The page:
The death of a loved one is difficult enough at the best of times, but it’s fair to say that this scenario can be made harder by the spectre of debt.
After all, in instances where people die and leave debt, creditors have numerous ways through which they can recoup their money. The way in which such liabilities are settled also depends on a number of different factors, and it’s important to understand these in detail when managing a loved one’s estate.
In this post, we’ll look at what happens to the debts of the deceased, whilst considering the circumstances in which you may be required to pay.
What Happens to Debt when the Debtor Dies?
In legal terms, an individual’s outstanding debts become a liability on their estate in the event of their death.
In this instance, the named executor of the estate (or the administrator if no Will has been left by the deceased) bears the responsibility for settling these debts wherever possible.
OK, but what happens if there’s insufficient money or assets in the estate to settle the outstanding debts? In this case, the debts are paid in priority order until there’s no money left, with any remaining liabilities likely to be written off completely.
Do Surviving Relatives Ever Have to Settle Outstanding Debts?
As we can see, it’s the responsibility of an executor or administrator to pay off the deceased’s debts.
However, it’s rare for executors to be held personally liable for any debts of the estate, although there are some exceptions to this rule in the case of large or particularly complex estates.
As for surviving relatives, they won’t generally be responsible for paying off individual debts that are solely in the name of the deceased. This type of debt includes personal loans and credit cards, and the only exception to this rule is if a relative has acted as a guarantor as part of a particular agreement.
Of course, if the deceased’s spouse has co-signed on a joint application for a loan or a finance agreement, they’re liable for the full amount of money that has yet to be repaid to the lender.
Unsecured vs. Secured Debts
Your responsibilities will also vary depending on whether the outstanding debts in question are secured or unsecured.
In the case of unsecured debts, creditors will generally have to wait until the priority accounts (such as mortgages) have been settled before they can begin to pursue the amount that they’re owed.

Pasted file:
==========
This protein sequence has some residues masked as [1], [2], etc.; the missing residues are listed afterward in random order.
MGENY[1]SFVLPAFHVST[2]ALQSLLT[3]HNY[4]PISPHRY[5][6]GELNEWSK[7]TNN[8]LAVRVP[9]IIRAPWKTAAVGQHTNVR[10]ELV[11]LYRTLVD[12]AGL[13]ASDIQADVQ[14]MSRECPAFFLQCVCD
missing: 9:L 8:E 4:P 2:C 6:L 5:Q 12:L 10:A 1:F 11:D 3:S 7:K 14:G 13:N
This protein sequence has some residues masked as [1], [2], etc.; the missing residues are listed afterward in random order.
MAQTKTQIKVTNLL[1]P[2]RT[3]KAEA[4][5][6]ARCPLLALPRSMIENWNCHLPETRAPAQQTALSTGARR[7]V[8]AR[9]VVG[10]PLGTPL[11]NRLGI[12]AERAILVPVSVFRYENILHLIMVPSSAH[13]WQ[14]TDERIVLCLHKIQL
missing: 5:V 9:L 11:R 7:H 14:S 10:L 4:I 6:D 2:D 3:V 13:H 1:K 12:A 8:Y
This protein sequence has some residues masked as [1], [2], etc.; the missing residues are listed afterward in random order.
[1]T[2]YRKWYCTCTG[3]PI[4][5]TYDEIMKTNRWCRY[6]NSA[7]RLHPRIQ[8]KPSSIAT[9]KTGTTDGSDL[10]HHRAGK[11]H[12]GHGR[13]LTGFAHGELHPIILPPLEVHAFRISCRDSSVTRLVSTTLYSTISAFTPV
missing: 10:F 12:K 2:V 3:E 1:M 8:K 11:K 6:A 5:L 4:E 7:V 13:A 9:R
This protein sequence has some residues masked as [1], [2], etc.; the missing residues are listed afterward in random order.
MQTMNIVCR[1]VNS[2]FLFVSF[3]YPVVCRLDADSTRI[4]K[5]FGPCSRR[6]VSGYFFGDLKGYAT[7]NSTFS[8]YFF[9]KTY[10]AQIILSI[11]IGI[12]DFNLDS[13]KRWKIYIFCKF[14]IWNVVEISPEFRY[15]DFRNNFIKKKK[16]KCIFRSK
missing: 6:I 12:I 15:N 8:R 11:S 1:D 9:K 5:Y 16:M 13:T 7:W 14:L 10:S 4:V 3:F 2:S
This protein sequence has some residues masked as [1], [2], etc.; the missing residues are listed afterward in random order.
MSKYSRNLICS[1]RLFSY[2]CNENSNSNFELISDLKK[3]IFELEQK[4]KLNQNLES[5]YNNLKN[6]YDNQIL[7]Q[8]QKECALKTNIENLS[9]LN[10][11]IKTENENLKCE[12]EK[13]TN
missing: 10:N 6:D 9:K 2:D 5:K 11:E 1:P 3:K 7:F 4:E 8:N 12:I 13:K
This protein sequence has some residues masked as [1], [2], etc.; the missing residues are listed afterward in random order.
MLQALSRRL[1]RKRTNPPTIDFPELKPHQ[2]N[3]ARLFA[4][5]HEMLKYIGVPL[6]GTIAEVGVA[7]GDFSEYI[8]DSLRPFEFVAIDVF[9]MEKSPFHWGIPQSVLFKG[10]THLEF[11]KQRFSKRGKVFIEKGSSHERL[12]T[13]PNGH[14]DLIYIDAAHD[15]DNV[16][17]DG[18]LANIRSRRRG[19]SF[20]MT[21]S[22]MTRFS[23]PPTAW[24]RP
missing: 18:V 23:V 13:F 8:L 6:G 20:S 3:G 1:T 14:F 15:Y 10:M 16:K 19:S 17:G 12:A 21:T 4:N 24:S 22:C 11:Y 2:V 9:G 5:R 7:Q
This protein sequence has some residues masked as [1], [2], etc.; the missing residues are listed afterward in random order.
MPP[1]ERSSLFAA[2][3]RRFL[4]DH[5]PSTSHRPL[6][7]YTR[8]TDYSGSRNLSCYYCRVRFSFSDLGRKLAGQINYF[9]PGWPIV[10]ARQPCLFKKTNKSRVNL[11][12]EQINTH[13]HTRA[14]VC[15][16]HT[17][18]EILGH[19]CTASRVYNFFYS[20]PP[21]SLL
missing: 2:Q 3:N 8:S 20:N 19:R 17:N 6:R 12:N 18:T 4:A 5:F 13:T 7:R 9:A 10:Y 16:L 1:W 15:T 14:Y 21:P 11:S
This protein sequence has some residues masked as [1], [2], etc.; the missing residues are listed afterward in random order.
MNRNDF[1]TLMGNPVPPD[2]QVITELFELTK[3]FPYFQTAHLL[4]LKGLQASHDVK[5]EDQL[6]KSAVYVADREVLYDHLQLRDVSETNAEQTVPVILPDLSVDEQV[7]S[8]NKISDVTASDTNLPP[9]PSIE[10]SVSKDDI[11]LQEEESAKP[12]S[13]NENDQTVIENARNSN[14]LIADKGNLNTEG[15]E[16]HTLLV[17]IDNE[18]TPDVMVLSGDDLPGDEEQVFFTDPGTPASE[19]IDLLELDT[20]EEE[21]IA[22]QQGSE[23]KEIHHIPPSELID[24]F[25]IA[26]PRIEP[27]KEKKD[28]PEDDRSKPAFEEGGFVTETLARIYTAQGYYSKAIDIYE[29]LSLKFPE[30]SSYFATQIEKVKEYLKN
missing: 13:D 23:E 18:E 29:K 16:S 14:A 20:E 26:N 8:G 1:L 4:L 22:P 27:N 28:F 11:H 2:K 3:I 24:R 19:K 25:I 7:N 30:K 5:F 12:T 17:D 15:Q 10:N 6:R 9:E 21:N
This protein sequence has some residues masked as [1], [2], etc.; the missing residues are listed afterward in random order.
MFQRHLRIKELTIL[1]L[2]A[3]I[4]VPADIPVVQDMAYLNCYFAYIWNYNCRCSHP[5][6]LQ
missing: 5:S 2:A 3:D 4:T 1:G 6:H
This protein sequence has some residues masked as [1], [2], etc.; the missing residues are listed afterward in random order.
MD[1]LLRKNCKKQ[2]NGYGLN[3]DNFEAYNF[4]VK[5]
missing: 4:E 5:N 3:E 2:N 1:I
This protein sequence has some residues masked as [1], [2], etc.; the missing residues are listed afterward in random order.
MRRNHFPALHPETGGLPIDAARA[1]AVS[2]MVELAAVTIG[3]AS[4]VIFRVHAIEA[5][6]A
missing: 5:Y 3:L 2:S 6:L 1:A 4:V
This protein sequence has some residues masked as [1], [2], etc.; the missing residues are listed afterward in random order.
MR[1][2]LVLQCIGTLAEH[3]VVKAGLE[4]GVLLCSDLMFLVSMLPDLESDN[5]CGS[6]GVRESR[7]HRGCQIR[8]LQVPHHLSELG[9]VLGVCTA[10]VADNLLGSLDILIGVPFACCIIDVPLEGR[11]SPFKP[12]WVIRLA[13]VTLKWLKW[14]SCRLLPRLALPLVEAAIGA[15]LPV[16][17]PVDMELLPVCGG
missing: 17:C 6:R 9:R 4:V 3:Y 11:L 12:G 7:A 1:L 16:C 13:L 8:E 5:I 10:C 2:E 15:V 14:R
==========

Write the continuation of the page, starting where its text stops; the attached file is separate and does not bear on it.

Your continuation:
In instances where the debt is solely in the name of the deceased and remains outstanding once the estate has been drained of funds, creditors will need to write off the debt and have no further course of action.
Things can get a little more complicated in the event of secured debts, not least because the relevant assets can be seized in instances where the deceased has missed payments prior to their death.
In the case of real estate, the ownership structure of a particular property also impacts on what happens in the event of a death. If your partner died and you were classed as tenants in common, for example, the deceased’s share of the property can be taken into account when settling debts.
However, if you were classed as joint tenants, the deceased’s share of the property passes directly to you. This means that the property cannot form part of the estate or be considered when settling outstanding debts.
The Last Word
Whether you’re the executor of an estate or had entered into various credit agreements with the deceased, it’s important that you understand your legal requirements in relation to any outstanding debts.
It’s also worth determining the value of assets such as real estate, whilst also identifying the precise ownership structure and the outstanding amount that’s owed to the creditor in question.
You should also take the time to clarify the ownership structure of specific assets if you’re ensure, as this will prevent any nasty surprises when attending a Will reading or dealing directly with an administrator.